By the American Academy of Ophthalmology Preferred Practice Pattern Glaucoma Committee: Steven J. Gedde, MD,1 Philip P. Chen, MD,2 Kelly W. Muir, MD,3 Kateki Vinod, MD,4 John T. Lind, MD,5 Martha M. Wright, MD,6 Tianjing Li, MD, MHS, PhD,7 Steven L. Mansberger, MD, MPH8
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1Bascom Palmer Eye Institute, Miami, Florida
2Professor and Grace E. Hill Chair, Department of Ophthalmology, University of Washington, Chief of Ophthalmology, UW Medicine Eye Institute, Seattle, Washington
3Duke University School of Medicine, Department of Ophthalmology, Durham, North Carolina
4Department of Ophthalmology, Icahn School of Medicine at Mount Sinai and New York Eye and Ear Infirmary of Mount Sinai, New York, New York
5Indiana University School of Medicine, Department of Ophthalmology, Indianapolis, Indiana
6Minneapolis VA Medical Center, Minneapolis, Minnesota
7Associate Professor, Department of Ophthalmology, School of Medicine, Department of Epidemiology, School of Public Health, University of Colorado Anschutz Medical Campus, Aurora, Colorado
8Legacy Devers Eye Institute, Portland, Oregon
Highlighted Findings and Recommendations for Care
Understanding the current disease definition is important in the management of the primary angle-closure disease (PACD) spectrum. Modern classification includes:
- Primary angle-closure suspect (PACS): >180 degrees iridotrabecular contact (ITC), normal intraocular pressure (IOP), and no optic nerve damage
- Primary angle-closure (PAC): >180 degrees ITC with peripheral anterior synechiae (PAS) or elevated IOP but no optic neuropathy
- Primary angle-closure glaucoma (PACG): >180 degrees ITC with PAS, elevated IOP, and optic neuropathy
- Acute angle-closure crisis (AACC): occluded angle with symptomatic high IOP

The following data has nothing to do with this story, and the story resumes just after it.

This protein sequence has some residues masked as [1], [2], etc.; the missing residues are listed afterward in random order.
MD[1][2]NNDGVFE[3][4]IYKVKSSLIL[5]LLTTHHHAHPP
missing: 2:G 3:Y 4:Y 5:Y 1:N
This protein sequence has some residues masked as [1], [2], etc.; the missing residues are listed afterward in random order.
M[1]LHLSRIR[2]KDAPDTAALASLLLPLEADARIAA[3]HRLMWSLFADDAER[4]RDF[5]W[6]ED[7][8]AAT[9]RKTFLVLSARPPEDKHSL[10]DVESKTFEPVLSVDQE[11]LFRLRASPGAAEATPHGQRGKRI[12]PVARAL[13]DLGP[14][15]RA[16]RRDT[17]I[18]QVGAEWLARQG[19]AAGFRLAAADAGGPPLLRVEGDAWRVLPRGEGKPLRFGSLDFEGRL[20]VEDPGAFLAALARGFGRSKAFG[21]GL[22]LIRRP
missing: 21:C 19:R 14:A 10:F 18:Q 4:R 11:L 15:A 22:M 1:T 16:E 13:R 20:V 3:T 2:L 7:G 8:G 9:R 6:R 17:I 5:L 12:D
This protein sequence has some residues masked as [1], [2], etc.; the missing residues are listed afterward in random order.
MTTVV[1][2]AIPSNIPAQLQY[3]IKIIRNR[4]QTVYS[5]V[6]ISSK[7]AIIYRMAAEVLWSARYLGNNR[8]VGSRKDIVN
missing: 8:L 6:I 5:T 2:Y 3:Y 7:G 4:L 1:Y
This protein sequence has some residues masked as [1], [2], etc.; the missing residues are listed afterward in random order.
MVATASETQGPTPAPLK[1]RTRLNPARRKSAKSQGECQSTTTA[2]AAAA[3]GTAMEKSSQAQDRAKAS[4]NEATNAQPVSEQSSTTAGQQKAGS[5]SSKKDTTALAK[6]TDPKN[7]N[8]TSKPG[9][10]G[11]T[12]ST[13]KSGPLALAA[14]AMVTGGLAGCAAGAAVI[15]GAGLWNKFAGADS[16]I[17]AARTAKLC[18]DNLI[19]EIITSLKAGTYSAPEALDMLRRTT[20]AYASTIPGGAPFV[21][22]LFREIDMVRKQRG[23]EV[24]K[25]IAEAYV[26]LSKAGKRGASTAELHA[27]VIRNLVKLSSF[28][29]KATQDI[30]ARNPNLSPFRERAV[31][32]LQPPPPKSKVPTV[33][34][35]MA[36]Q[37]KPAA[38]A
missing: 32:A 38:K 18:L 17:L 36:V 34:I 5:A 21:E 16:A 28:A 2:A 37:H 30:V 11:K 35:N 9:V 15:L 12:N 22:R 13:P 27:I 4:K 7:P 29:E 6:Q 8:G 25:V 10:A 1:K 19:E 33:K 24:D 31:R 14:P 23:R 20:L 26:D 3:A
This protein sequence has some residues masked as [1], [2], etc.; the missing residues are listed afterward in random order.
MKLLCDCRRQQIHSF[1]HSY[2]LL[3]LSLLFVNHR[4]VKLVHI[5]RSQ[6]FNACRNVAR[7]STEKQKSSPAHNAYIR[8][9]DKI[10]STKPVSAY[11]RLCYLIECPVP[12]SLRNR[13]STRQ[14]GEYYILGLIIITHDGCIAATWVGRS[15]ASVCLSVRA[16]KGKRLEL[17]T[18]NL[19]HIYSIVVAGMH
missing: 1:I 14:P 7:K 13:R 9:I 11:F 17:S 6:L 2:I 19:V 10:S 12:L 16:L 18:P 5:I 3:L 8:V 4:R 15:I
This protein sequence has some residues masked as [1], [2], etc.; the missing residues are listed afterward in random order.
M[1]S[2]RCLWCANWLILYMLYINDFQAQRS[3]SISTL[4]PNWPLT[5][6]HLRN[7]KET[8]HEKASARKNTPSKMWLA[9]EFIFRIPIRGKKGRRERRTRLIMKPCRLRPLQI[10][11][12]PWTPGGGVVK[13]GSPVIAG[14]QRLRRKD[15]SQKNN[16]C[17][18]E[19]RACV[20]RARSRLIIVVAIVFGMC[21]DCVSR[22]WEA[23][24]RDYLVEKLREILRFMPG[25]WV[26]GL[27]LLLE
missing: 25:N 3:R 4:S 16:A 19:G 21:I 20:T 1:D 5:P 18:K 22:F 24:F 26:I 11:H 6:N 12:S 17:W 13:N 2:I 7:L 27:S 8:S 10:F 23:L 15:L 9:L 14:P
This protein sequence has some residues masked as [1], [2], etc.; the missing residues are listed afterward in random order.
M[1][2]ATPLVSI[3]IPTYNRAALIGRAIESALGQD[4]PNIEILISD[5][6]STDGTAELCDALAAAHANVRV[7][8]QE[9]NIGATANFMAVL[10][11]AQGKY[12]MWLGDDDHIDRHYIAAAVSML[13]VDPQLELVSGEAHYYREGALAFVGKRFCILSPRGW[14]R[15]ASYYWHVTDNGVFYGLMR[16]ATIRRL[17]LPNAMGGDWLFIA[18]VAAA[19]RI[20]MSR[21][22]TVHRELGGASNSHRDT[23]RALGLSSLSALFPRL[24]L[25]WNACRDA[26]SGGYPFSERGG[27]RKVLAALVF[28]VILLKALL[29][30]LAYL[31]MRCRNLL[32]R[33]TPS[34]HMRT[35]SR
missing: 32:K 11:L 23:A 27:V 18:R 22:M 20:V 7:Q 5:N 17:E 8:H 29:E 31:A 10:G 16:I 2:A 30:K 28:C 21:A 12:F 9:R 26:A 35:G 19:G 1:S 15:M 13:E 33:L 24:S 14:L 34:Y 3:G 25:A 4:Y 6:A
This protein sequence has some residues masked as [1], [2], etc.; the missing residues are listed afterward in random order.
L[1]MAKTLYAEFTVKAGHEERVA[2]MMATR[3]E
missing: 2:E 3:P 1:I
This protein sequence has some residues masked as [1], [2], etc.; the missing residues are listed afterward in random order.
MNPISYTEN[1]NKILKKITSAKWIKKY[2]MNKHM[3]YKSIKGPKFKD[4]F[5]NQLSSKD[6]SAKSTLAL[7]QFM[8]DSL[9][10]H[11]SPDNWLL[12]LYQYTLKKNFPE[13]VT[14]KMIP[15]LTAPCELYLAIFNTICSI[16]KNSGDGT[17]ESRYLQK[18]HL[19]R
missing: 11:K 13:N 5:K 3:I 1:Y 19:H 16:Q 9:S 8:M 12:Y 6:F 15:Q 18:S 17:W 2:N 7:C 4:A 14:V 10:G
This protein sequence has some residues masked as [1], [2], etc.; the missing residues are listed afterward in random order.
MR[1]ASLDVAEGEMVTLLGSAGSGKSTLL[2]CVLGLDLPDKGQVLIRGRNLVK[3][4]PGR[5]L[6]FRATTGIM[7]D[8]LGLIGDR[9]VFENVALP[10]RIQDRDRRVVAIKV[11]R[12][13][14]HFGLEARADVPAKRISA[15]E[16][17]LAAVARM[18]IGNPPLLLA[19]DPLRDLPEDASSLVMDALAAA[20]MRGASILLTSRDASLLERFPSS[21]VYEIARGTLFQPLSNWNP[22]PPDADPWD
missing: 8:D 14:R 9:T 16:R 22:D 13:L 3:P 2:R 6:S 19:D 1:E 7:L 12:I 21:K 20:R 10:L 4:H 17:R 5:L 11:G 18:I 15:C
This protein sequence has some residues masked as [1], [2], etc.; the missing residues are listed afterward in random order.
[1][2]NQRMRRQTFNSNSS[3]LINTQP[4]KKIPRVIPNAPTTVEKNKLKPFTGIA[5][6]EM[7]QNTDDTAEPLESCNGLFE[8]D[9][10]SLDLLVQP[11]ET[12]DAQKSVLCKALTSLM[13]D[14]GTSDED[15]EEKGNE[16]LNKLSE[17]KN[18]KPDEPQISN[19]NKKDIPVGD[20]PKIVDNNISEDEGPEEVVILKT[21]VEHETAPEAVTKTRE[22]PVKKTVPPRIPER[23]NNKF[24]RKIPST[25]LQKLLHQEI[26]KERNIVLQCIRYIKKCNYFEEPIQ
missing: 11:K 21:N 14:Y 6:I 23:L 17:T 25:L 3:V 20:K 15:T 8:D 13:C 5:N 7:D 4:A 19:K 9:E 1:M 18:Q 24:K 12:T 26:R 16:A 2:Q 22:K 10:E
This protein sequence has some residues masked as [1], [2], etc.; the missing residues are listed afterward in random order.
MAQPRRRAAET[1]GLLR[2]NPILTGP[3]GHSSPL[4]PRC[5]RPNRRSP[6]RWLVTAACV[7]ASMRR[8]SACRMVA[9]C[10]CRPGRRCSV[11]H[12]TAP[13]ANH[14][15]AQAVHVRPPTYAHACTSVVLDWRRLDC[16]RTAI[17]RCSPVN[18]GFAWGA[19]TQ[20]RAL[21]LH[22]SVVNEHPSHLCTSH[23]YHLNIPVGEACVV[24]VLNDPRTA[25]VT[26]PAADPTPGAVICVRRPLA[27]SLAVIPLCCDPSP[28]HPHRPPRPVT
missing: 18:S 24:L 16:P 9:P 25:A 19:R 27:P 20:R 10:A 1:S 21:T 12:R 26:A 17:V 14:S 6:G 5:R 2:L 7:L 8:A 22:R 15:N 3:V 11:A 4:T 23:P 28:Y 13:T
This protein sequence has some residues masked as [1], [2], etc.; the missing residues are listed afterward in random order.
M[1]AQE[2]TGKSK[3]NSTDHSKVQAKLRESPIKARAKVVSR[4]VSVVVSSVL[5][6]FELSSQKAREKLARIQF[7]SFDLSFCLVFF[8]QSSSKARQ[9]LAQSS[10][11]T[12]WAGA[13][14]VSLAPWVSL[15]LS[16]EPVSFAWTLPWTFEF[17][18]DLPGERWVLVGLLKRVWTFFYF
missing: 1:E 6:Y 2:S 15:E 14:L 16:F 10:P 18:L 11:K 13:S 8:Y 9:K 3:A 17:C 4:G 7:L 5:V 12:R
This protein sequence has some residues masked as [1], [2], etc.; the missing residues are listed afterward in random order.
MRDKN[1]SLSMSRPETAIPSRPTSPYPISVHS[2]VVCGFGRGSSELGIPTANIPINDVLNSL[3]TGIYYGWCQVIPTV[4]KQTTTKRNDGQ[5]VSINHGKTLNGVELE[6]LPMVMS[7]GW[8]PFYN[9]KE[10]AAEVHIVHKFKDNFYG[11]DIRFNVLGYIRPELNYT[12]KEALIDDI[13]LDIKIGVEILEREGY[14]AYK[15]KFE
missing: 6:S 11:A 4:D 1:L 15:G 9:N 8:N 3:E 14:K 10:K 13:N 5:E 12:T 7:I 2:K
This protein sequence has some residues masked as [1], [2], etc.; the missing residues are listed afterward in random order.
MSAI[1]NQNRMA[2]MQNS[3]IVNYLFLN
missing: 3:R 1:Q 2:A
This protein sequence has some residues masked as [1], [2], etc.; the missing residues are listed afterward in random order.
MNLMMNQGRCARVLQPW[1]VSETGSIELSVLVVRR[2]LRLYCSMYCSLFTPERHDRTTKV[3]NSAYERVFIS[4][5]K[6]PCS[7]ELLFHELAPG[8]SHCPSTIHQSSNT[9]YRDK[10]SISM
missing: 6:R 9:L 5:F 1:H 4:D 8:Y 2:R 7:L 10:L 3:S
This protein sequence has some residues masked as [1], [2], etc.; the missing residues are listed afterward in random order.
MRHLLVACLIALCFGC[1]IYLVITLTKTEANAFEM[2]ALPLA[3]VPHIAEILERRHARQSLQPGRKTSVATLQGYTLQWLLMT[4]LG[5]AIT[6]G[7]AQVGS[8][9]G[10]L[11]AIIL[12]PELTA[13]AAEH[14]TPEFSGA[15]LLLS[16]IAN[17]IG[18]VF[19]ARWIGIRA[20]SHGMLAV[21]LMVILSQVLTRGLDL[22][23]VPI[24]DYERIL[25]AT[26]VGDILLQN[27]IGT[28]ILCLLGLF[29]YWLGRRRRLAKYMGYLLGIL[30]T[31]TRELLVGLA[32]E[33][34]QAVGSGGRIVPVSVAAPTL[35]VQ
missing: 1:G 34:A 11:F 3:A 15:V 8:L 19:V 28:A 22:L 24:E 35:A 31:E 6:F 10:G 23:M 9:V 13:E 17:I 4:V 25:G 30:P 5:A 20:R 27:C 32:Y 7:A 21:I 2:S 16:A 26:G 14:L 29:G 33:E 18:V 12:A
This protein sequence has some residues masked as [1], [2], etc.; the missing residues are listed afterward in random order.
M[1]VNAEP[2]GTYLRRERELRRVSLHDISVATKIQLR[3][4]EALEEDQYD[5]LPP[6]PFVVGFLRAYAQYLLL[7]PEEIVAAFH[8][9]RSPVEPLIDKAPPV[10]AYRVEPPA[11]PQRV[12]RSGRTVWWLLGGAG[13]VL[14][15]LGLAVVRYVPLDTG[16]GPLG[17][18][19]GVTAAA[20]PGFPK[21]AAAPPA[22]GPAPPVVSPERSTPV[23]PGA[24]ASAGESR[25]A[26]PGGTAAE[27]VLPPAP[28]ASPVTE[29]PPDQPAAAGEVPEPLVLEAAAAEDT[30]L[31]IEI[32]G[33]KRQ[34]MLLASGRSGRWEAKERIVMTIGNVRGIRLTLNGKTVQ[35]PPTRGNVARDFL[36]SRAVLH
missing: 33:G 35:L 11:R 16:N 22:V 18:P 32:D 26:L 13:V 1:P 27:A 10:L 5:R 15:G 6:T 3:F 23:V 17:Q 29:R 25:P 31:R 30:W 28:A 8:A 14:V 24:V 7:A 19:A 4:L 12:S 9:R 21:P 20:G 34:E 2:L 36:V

- Plateau iris configuration: narrow angle due to an anteriorly positioned ciliary body, with deep central anterior chamber
- Plateau iris syndrome: narrow angle due to an anteriorly positioned ciliary body, with deep central anterior chamber, and any ITC persisting after patent peripheral iridotomy
Common risk factors for PACD include Asian descent, hyperopia, older age, female gender, short axial length, and thick and anteriorly positioned crystalline lens.
Dark-room dynamic gonioscopy should be performed to diagnose PACD and to verify improvement in angle configuration following treatment. Ultrasound biomicroscopy (UBM) and anterior segment optical coherence tomography (AS-OCT) can also aid in the diagnosis of angle closure, but only UBM and dynamic gonioscopy can identify the etiology of plateau iris.
The clinical signs and symptoms of AACC include pressure-induced corneal edema (experienced as blurred vision and occasionally as halos around lights), a mid-dilated pupil, vascular congestion (i.e., conjunctival and episcleral), eye pain, headache, and nausea/vomiting.
Patients experiencing AACC should receive medical treatment, including aqueous suppressants, parasympathomimetics, and osmotic agents, if necessary, to lower the IOP acutely and relieve symptoms. This should be followed by laser iridotomy or iridectomy. After addressing the episode of AACC, it is important to perform laser iridotomy in the fellow eye when indicated.
Lens extraction is an effective treatment for some patients with PAC and PACG.